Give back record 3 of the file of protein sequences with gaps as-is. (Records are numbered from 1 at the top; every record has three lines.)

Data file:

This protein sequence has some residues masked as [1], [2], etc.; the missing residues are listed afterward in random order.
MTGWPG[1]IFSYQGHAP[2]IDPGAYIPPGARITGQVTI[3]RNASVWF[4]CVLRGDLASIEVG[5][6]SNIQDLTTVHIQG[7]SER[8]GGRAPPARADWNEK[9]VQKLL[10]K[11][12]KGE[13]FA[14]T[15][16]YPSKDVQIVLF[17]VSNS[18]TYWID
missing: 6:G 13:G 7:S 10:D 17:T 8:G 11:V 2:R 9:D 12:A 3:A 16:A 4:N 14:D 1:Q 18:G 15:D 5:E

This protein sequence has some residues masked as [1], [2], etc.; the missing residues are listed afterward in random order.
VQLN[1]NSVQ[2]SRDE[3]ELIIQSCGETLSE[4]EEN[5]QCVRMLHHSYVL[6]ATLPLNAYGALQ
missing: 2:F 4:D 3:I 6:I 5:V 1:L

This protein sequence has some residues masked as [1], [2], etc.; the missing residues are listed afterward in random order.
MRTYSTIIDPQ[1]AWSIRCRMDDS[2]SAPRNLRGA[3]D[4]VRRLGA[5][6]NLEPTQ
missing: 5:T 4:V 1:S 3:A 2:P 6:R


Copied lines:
This protein sequence has some residues masked as [1], [2], etc.; the missing residues are listed afterward in random order.
MRTYSTIIDPQ[1]AWSIRCRMDDS[2]SAPRNLRGA[3]D[4]VRRLGA[5][6]NLEPTQ
missing: 5:T 4:V 1:S 3:A 2:P 6:R